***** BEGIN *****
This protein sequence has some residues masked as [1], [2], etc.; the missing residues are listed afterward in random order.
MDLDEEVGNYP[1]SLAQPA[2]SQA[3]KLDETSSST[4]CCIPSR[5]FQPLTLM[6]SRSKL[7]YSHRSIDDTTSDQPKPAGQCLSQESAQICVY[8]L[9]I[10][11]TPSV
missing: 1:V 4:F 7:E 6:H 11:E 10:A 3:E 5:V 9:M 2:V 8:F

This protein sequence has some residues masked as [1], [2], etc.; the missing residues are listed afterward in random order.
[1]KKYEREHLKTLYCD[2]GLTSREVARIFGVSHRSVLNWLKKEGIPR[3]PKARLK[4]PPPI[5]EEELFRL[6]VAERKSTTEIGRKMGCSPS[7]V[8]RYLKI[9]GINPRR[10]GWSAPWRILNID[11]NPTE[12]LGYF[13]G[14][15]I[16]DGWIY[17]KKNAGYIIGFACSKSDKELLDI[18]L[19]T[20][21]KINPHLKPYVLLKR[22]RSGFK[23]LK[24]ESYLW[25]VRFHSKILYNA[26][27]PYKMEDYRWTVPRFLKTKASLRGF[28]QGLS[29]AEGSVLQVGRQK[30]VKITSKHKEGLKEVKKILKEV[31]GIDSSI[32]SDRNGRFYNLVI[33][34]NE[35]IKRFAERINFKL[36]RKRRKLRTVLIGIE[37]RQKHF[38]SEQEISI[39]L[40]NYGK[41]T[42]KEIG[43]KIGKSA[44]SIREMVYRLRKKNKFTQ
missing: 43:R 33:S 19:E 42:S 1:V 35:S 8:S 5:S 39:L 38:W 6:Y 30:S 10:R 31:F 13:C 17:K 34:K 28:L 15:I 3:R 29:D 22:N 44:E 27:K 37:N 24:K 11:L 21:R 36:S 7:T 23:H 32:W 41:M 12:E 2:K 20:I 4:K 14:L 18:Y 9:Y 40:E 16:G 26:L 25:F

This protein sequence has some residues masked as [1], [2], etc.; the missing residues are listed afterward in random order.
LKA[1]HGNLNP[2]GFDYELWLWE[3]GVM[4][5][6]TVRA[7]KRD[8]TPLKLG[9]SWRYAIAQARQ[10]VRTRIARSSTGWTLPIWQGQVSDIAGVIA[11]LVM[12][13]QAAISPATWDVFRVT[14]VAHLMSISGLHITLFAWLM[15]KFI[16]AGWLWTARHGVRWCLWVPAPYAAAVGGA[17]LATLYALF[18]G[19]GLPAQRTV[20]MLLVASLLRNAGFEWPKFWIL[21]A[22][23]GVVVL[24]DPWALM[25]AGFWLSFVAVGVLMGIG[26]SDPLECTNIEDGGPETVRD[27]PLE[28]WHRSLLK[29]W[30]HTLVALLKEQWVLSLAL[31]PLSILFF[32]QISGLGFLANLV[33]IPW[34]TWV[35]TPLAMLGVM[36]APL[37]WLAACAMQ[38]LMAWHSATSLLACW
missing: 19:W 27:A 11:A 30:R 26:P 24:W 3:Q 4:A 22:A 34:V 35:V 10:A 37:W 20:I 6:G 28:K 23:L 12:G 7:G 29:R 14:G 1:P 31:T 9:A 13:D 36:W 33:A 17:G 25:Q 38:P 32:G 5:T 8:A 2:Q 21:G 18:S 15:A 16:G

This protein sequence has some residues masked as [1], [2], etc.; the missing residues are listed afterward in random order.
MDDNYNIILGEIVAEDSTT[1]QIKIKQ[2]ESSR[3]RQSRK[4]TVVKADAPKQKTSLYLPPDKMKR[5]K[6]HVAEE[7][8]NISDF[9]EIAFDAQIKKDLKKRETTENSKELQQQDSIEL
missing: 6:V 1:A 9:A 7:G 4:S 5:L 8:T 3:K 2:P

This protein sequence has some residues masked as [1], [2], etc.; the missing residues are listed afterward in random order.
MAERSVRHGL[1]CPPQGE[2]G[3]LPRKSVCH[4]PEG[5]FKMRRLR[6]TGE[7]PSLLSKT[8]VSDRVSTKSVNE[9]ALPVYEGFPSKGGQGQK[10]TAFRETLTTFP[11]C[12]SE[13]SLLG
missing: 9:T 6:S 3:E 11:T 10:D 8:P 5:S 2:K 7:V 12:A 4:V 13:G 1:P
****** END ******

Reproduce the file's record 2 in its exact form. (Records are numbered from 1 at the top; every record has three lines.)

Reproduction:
This protein sequence has some residues masked as [1], [2], etc.; the missing residues are listed afterward in random order.
[1]KKYEREHLKTLYCD[2]GLTSREVARIFGVSHRSVLNWLKKEGIPR[3]PKARLK[4]PPPI[5]EEELFRL[6]VAERKSTTEIGRKMGCSPS[7]V[8]RYLKI[9]GINPRR[10]GWSAPWRILNID[11]NPTE[12]LGYF[13]G[14][15]I[16]DGWIY[17]KKNAGYIIGFACSKSDKELLDI[18]L[19]T[20][21]KINPHLKPYVLLKR[22]RSGFK[23]LK[24]ESYLW[25]VRFHSKILYNA[26][27]PYKMEDYRWTVPRFLKTKASLRGF[28]QGLS[29]AEGSVLQVGRQK[30]VKITSKHKEGLKEVKKILKEV[31]GIDSSI[32]SDRNGRFYNLVI[33][34]NE[35]IKRFAERINFKL[36]RKRRKLRTVLIGIE[37]RQKHF[38]SEQEISI[39]L[40]NYGK[41]T[42]KEIG[43]KIGKSA[44]SIREMVYRLRKKNKFTQ
missing: 43:R 33:S 19:E 42:S 1:V 35:S 8:S 5:S 39:L 38:W 6:Y 30:S 10:R 31:F 13:C 17:K 34:K 28:L 15:I 3:R 29:D 22:N 44:E 27:K 37:N 24:K 11:L 21:R 36:S 7:T 23:H 32:W 41:M 12:E 2:K 20:I 4:K 14:L 18:Y 9:Y 40:E 16:G 26:L 25:F